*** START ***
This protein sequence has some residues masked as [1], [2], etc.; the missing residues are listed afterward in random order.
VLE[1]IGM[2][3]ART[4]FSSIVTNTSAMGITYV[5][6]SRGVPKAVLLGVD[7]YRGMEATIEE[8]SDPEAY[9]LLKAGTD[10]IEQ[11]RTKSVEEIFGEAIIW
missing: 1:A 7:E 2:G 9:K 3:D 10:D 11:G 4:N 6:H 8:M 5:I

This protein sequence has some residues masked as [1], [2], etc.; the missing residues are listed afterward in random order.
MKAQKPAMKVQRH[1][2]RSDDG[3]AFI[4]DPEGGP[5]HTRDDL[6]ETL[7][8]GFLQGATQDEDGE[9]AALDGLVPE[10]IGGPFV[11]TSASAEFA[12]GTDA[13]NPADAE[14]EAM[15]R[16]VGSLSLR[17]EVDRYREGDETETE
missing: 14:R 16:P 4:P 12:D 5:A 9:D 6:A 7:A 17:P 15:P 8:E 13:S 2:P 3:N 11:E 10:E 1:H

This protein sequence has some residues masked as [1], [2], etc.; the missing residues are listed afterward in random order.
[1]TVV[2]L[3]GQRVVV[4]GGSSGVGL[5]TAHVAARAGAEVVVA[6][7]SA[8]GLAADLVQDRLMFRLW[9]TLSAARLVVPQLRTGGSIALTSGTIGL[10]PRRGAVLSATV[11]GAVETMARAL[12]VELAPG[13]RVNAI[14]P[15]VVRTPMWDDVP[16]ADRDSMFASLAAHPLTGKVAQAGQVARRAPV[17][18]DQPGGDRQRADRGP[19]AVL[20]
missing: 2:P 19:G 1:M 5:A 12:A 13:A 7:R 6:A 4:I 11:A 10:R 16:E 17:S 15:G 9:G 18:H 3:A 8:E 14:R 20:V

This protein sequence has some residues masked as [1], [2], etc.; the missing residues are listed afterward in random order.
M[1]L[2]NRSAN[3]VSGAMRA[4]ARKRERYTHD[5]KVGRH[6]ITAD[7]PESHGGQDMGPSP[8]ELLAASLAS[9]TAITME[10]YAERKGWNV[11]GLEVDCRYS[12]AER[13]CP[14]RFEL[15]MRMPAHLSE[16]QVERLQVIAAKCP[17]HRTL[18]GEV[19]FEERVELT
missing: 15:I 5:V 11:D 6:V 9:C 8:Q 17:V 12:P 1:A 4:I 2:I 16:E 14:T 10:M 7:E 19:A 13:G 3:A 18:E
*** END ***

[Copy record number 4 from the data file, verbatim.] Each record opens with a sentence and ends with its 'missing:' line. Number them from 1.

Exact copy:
This protein sequence has some residues masked as [1], [2], etc.; the missing residues are listed afterward in random order.
M[1]L[2]NRSAN[3]VSGAMRA[4]ARKRERYTHD[5]KVGRH[6]ITAD[7]PESHGGQDMGPSP[8]ELLAASLAS[9]TAITME[10]YAERKGWNV[11]GLEVDCRYS[12]AER[13]CP[14]RFEL[15]MRMPAHLSE[16]QVERLQVIAAKCP[17]HRTL[18]GEV[19]FEERVELT
missing: 15:I 5:V 11:D 6:V 9:C 8:Q 17:V 12:P 1:A 4:I 2:I 16:E 14:T 10:M 7:E 19:A 13:G 3:A 18:E